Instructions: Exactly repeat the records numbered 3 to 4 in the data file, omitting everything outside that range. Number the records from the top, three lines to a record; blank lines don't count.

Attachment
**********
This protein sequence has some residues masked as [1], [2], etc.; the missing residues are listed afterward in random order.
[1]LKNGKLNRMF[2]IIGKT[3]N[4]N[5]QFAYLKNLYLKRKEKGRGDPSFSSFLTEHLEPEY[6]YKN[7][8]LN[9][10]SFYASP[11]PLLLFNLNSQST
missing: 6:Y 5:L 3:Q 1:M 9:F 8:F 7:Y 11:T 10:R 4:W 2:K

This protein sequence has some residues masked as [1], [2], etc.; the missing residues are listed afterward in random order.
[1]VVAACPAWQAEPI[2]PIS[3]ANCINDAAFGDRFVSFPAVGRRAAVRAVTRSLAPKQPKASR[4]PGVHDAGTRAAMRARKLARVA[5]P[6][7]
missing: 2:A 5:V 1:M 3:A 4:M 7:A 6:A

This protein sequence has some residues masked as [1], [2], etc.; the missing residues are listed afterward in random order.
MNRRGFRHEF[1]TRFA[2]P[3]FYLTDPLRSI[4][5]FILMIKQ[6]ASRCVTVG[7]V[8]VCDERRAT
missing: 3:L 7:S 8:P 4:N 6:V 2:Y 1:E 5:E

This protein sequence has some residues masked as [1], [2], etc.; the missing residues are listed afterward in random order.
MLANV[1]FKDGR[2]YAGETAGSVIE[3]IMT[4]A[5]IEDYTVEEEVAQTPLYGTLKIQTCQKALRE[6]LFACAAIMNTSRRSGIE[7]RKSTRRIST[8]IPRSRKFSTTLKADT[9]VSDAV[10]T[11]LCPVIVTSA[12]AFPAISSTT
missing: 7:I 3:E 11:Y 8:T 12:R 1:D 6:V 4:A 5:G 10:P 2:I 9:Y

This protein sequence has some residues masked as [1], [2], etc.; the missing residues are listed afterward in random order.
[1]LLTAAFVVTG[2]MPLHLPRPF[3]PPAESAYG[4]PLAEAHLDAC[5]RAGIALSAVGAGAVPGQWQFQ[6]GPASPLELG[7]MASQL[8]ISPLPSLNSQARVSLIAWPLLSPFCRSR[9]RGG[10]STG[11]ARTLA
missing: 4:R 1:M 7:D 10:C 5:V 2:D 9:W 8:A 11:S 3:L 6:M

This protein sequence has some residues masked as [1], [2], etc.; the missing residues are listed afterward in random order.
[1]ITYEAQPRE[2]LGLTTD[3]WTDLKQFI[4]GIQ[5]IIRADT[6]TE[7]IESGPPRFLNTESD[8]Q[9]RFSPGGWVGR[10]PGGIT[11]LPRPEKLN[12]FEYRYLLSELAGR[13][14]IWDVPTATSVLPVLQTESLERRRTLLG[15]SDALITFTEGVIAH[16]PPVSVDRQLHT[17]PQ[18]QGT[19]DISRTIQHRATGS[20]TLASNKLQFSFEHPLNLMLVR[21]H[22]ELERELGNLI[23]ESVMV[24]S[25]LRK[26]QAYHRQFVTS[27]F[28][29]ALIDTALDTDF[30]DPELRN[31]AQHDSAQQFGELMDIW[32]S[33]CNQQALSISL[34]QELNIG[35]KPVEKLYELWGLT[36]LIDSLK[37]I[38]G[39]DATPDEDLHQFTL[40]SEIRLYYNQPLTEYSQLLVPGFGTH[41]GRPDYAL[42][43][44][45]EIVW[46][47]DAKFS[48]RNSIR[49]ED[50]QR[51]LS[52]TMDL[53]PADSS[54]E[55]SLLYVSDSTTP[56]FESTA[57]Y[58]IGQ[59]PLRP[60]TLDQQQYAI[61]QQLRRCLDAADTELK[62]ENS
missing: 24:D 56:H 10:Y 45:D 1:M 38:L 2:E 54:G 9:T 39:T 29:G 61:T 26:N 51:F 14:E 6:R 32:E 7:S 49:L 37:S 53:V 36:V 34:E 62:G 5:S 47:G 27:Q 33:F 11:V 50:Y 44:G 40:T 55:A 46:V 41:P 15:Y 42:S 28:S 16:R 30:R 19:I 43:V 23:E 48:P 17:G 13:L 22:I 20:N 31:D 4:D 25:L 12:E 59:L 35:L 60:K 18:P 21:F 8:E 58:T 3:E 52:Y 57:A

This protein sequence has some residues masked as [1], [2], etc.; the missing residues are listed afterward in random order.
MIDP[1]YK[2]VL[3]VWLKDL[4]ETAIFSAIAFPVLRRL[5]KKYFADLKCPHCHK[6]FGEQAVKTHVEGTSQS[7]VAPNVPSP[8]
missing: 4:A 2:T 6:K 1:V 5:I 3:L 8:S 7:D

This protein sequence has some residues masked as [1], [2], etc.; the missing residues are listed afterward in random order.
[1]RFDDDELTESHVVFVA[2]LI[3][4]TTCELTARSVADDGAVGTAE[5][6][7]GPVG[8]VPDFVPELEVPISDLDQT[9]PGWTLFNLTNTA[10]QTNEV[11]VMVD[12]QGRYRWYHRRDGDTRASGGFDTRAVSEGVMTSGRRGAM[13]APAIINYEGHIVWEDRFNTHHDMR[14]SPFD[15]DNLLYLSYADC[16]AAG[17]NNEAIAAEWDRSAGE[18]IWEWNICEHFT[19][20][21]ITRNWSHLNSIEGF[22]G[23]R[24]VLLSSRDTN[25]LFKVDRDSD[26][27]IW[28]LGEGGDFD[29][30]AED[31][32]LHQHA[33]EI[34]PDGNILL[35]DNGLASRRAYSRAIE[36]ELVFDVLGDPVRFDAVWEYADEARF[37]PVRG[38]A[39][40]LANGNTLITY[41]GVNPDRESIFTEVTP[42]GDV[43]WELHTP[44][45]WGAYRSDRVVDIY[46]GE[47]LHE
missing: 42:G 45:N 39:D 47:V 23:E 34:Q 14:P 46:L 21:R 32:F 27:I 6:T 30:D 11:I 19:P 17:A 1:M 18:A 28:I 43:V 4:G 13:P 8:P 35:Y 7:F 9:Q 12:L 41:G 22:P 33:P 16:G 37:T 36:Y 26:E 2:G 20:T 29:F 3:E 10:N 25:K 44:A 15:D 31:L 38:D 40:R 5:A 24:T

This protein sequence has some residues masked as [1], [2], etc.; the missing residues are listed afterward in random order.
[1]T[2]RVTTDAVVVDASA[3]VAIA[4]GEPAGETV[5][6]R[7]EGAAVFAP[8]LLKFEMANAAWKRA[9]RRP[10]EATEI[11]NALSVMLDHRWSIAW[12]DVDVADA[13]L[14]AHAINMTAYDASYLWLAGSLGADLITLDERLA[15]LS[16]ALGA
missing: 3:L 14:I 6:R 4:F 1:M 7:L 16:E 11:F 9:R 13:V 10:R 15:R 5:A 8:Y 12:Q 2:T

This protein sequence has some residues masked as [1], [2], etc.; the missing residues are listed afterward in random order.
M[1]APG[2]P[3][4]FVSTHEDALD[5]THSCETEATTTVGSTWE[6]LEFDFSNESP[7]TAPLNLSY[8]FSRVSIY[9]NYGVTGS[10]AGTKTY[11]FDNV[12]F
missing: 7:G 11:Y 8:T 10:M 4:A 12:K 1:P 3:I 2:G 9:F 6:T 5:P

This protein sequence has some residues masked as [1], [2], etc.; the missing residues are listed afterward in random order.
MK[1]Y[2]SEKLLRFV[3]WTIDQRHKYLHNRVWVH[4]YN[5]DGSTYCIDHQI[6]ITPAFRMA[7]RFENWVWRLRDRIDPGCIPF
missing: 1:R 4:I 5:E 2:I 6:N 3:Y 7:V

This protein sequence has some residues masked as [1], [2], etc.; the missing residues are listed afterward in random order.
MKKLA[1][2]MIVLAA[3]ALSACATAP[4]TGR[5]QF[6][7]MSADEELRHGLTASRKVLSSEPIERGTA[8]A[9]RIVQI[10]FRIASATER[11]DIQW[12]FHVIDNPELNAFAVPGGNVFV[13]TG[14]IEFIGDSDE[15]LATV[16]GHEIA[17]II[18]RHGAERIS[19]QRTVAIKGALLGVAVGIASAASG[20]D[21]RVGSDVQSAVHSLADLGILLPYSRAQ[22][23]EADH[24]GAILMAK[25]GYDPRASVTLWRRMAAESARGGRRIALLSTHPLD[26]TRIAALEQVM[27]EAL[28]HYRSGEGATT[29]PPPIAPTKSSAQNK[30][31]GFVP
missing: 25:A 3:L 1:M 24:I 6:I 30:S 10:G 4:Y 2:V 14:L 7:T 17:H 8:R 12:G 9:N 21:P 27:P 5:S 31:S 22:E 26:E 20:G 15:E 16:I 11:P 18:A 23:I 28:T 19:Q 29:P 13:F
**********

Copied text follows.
This protein sequence has some residues masked as [1], [2], etc.; the missing residues are listed afterward in random order.
MNRRGFRHEF[1]TRFA[2]P[3]FYLTDPLRSI[4][5]FILMIKQ[6]ASRCVTVG[7]V[8]VCDERRAT
missing: 3:L 7:S 8:P 4:N 6:V 2:Y 1:E 5:E

This protein sequence has some residues masked as [1], [2], etc.; the missing residues are listed afterward in random order.
MLANV[1]FKDGR[2]YAGETAGSVIE[3]IMT[4]A[5]IEDYTVEEEVAQTPLYGTLKIQTCQKALRE[6]LFACAAIMNTSRRSGIE[7]RKSTRRIST[8]IPRSRKFSTTLKADT[9]VSDAV[10]T[11]LCPVIVTSA[12]AFPAISSTT
missing: 7:I 3:E 11:Y 8:T 12:R 1:D 6:V 4:A 5:G 10:P 2:I 9:Y